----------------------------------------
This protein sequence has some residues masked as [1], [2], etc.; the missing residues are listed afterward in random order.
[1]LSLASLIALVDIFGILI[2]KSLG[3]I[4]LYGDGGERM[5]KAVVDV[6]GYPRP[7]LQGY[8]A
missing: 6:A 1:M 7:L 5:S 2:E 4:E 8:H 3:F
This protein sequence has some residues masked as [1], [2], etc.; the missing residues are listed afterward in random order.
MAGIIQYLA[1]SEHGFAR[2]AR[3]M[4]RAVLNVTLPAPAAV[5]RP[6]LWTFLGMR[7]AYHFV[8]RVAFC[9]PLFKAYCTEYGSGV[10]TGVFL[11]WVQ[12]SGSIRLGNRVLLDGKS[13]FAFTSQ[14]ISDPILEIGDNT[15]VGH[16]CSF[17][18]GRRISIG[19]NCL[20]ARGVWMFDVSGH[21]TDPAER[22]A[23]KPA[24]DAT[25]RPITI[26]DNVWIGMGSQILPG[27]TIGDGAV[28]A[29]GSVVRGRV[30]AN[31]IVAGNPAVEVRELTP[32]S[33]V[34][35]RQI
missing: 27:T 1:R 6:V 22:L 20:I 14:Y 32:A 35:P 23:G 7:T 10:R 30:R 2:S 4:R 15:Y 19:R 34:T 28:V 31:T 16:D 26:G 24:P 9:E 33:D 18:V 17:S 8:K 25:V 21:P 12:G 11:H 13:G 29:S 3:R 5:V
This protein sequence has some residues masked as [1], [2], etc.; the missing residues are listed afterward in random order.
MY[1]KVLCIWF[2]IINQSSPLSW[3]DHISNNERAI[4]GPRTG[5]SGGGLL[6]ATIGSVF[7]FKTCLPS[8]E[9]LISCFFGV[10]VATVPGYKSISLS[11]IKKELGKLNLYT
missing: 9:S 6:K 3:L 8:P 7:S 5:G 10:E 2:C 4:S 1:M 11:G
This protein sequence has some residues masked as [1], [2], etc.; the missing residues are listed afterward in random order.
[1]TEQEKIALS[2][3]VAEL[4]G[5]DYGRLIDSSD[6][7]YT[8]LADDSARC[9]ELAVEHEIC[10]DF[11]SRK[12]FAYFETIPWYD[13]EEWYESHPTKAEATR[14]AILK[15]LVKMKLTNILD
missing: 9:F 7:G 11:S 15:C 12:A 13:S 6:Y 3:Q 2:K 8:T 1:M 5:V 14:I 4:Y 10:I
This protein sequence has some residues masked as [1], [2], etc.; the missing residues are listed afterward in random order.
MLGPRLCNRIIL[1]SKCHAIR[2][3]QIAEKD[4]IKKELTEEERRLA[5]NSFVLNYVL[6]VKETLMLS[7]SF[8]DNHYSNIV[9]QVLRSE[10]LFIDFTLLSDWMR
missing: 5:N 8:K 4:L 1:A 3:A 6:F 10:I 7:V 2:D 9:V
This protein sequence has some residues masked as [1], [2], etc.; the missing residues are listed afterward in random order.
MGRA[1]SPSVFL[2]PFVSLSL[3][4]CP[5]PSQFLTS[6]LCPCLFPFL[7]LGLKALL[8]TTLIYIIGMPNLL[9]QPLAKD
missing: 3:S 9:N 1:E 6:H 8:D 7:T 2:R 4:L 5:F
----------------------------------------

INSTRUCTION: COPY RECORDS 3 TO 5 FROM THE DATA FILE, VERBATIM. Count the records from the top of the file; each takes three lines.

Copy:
This protein sequence has some residues masked as [1], [2], etc.; the missing residues are listed afterward in random order.
MY[1]KVLCIWF[2]IINQSSPLSW[3]DHISNNERAI[4]GPRTG[5]SGGGLL[6]ATIGSVF[7]FKTCLPS[8]E[9]LISCFFGV[10]VATVPGYKSISLS[11]IKKELGKLNLYT
missing: 9:S 6:K 3:L 8:P 7:S 5:G 10:E 2:C 4:S 1:M 11:G
This protein sequence has some residues masked as [1], [2], etc.; the missing residues are listed afterward in random order.
[1]TEQEKIALS[2][3]VAEL[4]G[5]DYGRLIDSSD[6][7]YT[8]LADDSARC[9]ELAVEHEIC[10]DF[11]SRK[12]FAYFETIPWYD[13]EEWYESHPTKAEATR[14]AILK[15]LVKMKLTNILD
missing: 9:F 7:G 11:S 15:C 12:A 13:S 6:Y 3:Q 2:K 8:T 1:M 5:V 14:I 4:Y 10:I
This protein sequence has some residues masked as [1], [2], etc.; the missing residues are listed afterward in random order.
MLGPRLCNRIIL[1]SKCHAIR[2][3]QIAEKD[4]IKKELTEEERRLA[5]NSFVLNYVL[6]VKETLMLS[7]SF[8]DNHYSNIV[9]QVLRSE[10]LFIDFTLLSDWMR
missing: 5:N 8:K 4:L 1:A 3:A 6:F 10:I 7:V 2:D 9:V